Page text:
The Go-Between is full of semi-supernatural elements, from Leo’s devotion to the zodiac, to the spells that he casts, to the more general constant sense that things are fated to go wrong. Hartley never takes an explicit stance on these elements: through the novel they simultaneously seem to be, on the one hand, real and powerful, and on the other just the delusions of a twelve-year-old boy. In treating these supernatural elements in this way, Hartley accomplishes a number of things: he portrays the way that a young boy understands (and fails to understand) the world; he captures the way in which Leo’s unique status in the story itself function as a kind of supernatural force that turns society on its head; and he conveys the ways in which the events that occur at Brandham Hall actually are fated and epic, though not in the way that Leo believes.
Given his age and upbringing, Leo has very little sway over or understanding of the adult world. The zodiac and Leo’s magic spells answer both of these needs: they give him a way to process the world around him (including his place in it), and to affect that world. For instance, before the main action of the book, when Leo casts spells on two bullies at school who then later fall off a roof, both Leo and his schoolmates come to see him as having magical abilities. Later in the book, Leo understands Marian’s attraction to Ted as a spell cast by the latter, one which he needs to counter with his own magic.
Leo also sees the world in terms of the zodiac: Marian is the Virgin, Ted is the Water-Carrier, and he thinks about what it means to be a proper man in terms of the zodiac signs of the Ram, the Bull, and the Lion. In his role as a go-between, he sees himself as a part of his personal zodiac pattern, as a kind of “messenger to the Gods”—a notion that is only intensified when Trimingham starts calling him “Mercury.” In seeing the adults as gods, it’s clear that he isn’t able to see them as actual human beings, with human desires, frailties, and complexities. Leo’s conception of the world is heroic and romantic, but also unreal. And when Leo, at the end of the book, is faced with reality—the “virgin” and the “water-carrier” having sex—he can’t handle it. Leo may briefly be able to move among the gods—at least his gods—but he is too young and naïve to survive unscathed. Just like the story of Icarus flying too close to the sun (another myth referenced in the novel), Leo’s proximity to powers beyond his comprehension, and desires beyond his experience, means that he, like, Icarus, is sure to crash.
Even as Leo’s belief in magic and zodiac-based understanding mark him as a naïve child, Hartley never explicitly marks either as being wrong. For instance, the possibility is left open throughout the book that it was Leo’s spell that caused the two bullies to fall off the roof. Throughout the novel, there hangs an implication that spells might exist and exert power in the actual adult world, and that Leo’s sense of a world determined by fate may also not be so farfetched, even as it doesn’t operate in the clean way that Leo imagines it does. The novel’s depiction of Marian and Ted is of two people who, despite knowing the social consequences, can’t stop their love. They aren’t the virgin and the water-carrier, but the novel presents them as no less fated for they humanity. And while the fates of the two lovers Marian and Ted may not be written in the stars as Leo believes, they are, in many ways, written in their characters and the social rules that define the world in which they live.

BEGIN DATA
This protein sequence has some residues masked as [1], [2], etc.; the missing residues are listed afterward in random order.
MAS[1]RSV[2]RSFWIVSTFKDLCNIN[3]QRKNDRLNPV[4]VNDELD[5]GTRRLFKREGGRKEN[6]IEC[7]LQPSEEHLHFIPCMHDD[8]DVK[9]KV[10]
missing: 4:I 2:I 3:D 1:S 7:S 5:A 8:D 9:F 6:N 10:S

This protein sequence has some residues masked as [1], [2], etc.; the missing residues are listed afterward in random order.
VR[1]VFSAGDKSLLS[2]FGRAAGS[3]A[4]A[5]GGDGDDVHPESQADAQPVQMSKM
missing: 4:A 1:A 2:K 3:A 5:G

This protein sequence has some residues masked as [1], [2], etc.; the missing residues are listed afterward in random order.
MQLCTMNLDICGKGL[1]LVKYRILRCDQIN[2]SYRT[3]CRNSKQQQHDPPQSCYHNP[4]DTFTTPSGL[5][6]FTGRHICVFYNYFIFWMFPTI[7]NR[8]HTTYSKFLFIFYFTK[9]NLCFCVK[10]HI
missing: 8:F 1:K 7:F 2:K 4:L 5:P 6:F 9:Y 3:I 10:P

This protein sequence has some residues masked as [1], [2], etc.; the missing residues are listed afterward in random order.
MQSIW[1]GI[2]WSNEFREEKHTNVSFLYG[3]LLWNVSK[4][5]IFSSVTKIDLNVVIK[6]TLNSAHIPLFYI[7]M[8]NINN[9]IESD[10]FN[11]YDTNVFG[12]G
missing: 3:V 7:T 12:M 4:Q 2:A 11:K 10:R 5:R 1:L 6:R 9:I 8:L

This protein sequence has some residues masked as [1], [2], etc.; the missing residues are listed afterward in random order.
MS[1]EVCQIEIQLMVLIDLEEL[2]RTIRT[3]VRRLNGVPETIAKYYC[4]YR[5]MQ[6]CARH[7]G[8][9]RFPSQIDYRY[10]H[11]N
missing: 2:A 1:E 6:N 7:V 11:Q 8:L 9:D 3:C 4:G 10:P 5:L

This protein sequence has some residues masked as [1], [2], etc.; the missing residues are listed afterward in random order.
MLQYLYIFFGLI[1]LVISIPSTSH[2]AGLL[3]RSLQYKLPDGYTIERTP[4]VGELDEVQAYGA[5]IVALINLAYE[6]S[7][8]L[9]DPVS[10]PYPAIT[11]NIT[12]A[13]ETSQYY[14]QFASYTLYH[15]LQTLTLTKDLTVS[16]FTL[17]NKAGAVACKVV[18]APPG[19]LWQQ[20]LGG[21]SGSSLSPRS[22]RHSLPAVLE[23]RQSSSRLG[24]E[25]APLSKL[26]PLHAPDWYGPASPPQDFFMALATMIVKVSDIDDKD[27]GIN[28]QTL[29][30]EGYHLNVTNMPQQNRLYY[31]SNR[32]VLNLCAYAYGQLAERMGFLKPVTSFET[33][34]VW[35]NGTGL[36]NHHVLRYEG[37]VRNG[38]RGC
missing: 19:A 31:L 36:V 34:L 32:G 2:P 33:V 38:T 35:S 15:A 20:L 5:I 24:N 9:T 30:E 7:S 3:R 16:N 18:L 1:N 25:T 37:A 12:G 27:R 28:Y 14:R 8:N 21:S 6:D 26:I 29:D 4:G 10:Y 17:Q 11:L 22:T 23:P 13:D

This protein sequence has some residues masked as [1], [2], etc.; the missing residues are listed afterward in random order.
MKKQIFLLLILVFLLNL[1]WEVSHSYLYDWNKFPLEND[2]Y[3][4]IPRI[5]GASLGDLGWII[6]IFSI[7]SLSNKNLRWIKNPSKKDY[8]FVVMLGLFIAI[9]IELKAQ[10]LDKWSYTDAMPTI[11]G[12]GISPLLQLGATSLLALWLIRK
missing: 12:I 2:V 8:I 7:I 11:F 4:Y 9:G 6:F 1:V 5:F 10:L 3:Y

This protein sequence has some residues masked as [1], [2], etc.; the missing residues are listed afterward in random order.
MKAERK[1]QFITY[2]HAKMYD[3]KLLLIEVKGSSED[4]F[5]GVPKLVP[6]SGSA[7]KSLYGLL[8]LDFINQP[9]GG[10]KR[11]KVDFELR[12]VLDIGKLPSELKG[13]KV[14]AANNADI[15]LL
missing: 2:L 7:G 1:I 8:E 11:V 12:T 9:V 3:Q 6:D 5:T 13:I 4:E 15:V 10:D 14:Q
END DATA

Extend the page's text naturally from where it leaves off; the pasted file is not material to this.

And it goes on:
The novel’s use of fate—and the way that its lovers are doomed from the beginning—parallels countless other romantic tragedies, including Romeo and Juliet. These parallels link The Go-Between to a larger tradition and suggest that the same forces of conflicting love and social conventions that lead to the lovers’ ends in all of these tragedies are, in fact, universal to the human experience. It suggests, in other words, that such conflicts will always exist so long as there are people, and, by extension, that such tragedies are always fated to occur—that they are a part of the irreconcilable complexities of being human.
Fate, Myth, and Magic ThemeTracker
Fate, Myth, and Magic Quotes in The Go-Between
And the expansion and ascension, of some divine gas, which I believed to be the ruling principle of my own life, I attributed to the coming century. The year 1900 had an almost mystical appeal for me; I could hardly wait for it: “Nineeteen hundred, nineteen hundred,” I would chant to myself in rapture; and as the old century drew to its close, I began to wonder whether I should live to see its successor.
I was urged to put out more spells, one of which was that we should be given a whole holiday. Into this last I put all the psychic force I had, and I was rewarded. Soon after the beginning of June we had an outbreak of measles. By half-term more than half the school was down with it, and soon after came the dramatic announcement that we were to break up.
Marcus wasn’t with me, I was alone, exploring some derelict outhouses which for me had obviously more attraction than the view of Brandham Hall from the S.W. In one, which was roofless as well as derelict, I suddenly came upon the plant [the deadly nightshade]. But it wasn’t a plant, in my sense of the word, it was a shrub, almost a tree, and as tall as I was. It looked the picture of evil and also the picture of health, it was so glossy and strong and juicy-looking: I could almost see the sap rising to nourish it. It seemed to have found the place in all the world that suited it best.